Credit Suisse loses $4.7bn in Archegos demise

The Swiss lender has confirmed that it will lose around $4.7bn from the collapse of Archegos Capital Management, a US-based family office headed by Wall Street veteran Bill Hwang. To put the $4.7bn loss into perspective, a company of that size would waltz into the JSE Top 40. The saga comes weeks after the collapse of Greensill Capital, where undisclosed losses are said to have run into the billions. These events have caused a reshuffle in management with both the chief risk officer, Lara Warner, and head of investment banking, Brian Chin, having resigned along with more than half a dozen executives.

Credit Suisse was one of many investment banks involved in the Archegos drama, with Japanese investment bank Nomura the second biggest loser – with losses totalling approximately $2bn. US investment banking giants Goldman Sachs and Morgan Stanley were the first to react in the sell-off and have announced that losses associated with Archegos are immaterial to their earnings. Archegos’ leveraged bets on concentrated sectors, namely US media and Chinese tech, blew up when one of the family office’s largest holdings, ViacomCBS, announced a capital raise causing its share price to fall sharply.

This was the catalyst to the demise of Archegos. A margin call ensued, which the company defaulted on and then it became a foot race amongst the investment banks to sell the underlying holdings, causing a number of US media and Chinese tech companies’ share prices to plummet dramatically. Unfortunately for Credit Suisse, the lender was the last to react. As a result, the company lost billions for shareholders – resulting in a loss for the first quarter of 2021.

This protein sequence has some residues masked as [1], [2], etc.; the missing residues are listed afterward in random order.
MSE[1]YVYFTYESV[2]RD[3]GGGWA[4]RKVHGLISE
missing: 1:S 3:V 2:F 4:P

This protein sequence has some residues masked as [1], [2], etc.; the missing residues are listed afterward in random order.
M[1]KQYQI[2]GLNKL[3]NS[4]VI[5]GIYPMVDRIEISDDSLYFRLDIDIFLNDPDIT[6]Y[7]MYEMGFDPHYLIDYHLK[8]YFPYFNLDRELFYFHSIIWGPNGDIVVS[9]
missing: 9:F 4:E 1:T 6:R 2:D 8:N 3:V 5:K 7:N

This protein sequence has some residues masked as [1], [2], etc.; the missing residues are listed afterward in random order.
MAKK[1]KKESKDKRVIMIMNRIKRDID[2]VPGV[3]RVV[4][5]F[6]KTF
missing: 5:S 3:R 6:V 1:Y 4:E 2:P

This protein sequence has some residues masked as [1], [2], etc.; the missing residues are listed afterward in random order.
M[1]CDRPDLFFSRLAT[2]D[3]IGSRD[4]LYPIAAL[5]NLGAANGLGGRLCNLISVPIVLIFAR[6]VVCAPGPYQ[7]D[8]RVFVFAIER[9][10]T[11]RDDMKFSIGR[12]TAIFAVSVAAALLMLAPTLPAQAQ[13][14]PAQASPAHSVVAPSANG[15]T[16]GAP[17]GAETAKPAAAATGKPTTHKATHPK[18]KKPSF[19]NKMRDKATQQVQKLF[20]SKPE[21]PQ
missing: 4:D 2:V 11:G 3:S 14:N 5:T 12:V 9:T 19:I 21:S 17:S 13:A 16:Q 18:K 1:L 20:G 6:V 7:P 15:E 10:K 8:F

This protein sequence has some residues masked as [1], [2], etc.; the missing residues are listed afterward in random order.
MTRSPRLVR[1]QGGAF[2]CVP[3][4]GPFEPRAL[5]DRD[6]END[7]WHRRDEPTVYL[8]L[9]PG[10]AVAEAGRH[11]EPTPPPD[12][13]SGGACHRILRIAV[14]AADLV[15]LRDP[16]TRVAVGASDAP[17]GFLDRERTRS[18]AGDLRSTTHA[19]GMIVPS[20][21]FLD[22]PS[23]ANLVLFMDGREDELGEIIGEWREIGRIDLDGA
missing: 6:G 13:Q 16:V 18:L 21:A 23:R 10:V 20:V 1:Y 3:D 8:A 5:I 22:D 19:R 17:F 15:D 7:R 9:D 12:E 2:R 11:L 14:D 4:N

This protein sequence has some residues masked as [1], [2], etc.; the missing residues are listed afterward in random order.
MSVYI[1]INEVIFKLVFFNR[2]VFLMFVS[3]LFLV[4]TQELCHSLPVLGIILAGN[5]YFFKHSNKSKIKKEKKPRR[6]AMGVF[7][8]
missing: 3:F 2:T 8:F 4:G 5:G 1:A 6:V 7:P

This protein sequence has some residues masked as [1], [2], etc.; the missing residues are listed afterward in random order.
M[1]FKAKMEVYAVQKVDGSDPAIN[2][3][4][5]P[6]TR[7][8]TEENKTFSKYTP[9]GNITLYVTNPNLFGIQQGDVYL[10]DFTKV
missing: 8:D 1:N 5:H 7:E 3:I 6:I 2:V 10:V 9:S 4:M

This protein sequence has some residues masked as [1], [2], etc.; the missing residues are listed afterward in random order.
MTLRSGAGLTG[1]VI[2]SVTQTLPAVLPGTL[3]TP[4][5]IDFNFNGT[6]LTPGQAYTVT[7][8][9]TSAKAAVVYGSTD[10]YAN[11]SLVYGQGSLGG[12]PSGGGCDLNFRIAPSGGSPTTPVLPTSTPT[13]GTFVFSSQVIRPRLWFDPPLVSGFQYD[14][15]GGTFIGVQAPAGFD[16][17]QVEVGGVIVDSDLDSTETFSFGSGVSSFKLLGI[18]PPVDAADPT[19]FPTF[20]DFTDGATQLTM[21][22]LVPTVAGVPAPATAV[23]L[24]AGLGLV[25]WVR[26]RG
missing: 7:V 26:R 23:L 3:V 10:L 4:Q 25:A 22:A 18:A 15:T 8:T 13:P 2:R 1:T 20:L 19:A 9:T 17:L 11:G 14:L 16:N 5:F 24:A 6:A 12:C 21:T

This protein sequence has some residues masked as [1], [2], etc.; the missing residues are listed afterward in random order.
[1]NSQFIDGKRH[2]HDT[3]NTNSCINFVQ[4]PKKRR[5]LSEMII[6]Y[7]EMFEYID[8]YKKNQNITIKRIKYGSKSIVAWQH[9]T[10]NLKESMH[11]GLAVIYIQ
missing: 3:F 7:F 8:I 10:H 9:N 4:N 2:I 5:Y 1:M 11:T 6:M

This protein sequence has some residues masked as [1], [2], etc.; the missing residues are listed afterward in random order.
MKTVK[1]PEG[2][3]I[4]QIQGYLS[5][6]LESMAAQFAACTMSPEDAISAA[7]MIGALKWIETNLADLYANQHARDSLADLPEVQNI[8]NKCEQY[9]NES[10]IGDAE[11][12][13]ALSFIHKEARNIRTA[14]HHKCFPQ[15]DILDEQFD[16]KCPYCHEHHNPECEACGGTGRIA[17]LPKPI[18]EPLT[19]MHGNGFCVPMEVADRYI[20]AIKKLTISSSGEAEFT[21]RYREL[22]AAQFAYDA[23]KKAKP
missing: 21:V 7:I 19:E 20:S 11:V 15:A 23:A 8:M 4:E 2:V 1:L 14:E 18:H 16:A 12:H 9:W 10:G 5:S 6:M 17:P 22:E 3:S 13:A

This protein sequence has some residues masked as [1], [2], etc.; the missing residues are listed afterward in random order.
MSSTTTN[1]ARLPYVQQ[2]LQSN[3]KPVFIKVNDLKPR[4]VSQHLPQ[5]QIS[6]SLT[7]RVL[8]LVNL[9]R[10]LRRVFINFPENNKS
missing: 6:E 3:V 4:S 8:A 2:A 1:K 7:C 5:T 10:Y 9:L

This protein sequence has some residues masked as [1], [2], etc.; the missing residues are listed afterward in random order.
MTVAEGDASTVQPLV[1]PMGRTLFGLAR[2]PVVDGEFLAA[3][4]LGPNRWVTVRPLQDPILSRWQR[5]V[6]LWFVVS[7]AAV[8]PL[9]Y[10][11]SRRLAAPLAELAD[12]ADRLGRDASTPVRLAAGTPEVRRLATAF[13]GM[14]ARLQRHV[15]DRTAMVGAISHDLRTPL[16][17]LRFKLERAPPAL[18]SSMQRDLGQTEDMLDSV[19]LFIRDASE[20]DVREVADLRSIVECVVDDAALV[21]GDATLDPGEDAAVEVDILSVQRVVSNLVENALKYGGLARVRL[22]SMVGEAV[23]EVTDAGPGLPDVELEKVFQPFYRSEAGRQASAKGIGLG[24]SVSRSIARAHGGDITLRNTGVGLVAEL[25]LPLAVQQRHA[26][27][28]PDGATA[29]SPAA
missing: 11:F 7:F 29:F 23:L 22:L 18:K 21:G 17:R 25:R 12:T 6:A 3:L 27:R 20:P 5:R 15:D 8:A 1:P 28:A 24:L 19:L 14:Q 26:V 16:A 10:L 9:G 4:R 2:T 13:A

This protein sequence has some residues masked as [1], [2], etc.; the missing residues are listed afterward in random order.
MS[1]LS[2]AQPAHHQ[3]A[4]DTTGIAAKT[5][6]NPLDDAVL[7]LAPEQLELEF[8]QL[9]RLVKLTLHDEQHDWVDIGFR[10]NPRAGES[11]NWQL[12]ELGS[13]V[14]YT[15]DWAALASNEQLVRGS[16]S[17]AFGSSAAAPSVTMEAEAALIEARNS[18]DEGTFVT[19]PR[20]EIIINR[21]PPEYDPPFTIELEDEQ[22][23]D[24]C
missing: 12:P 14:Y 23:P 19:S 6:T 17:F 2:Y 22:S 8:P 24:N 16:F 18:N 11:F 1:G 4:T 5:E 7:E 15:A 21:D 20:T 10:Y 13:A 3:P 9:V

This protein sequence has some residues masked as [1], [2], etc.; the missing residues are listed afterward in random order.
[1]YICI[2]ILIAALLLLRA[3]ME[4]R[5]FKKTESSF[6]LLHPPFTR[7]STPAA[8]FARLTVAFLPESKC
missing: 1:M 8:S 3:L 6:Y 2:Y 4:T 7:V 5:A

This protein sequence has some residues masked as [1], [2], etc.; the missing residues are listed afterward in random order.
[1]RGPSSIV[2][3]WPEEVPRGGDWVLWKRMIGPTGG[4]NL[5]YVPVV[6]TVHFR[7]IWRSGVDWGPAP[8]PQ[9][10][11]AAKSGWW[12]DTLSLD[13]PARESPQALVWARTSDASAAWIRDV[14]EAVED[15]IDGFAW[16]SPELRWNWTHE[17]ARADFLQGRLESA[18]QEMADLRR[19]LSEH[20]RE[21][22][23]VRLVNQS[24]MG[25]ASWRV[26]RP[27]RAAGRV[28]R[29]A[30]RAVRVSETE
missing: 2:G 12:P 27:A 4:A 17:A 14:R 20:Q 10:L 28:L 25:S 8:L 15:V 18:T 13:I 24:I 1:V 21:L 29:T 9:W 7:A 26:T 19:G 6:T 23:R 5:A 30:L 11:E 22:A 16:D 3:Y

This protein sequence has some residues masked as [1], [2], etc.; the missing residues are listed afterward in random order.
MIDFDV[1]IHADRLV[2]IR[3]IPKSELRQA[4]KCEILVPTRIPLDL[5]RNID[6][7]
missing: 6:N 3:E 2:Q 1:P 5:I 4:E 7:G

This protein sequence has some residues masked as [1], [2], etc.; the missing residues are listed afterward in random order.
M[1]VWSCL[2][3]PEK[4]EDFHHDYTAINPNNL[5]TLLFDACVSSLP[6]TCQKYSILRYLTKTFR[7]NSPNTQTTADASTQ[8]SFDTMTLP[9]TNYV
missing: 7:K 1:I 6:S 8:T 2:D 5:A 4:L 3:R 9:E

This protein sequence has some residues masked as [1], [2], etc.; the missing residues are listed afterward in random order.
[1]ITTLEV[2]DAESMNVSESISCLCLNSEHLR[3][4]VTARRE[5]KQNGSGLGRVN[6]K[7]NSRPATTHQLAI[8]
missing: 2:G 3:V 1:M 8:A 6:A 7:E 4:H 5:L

There are still many unanswered questions, with many analysts scrutinising risk management protocols. Credit Suisse has reduced its dividend, suspended its share buyback programme and is undergoing a management overhaul. The Securities and Exchange Commission are looking into the regulation of family offices, with the lack of disclosure required by Archegos being one of the focal points in the fund’s demise.

The importance that banks play in the economy cannot be understated, with the ripple effects of the great financial crisis underpinning lenders’ importance. However, analysts have warned that events such as the collapse of Archegos and Greensill are indications that we are at the top of the cycle.

Time will tell whether the regulatory shifts that were made as a result of the global financial crisis manage to keep banks well capitalised despite the many uncertainties that lie ahead.

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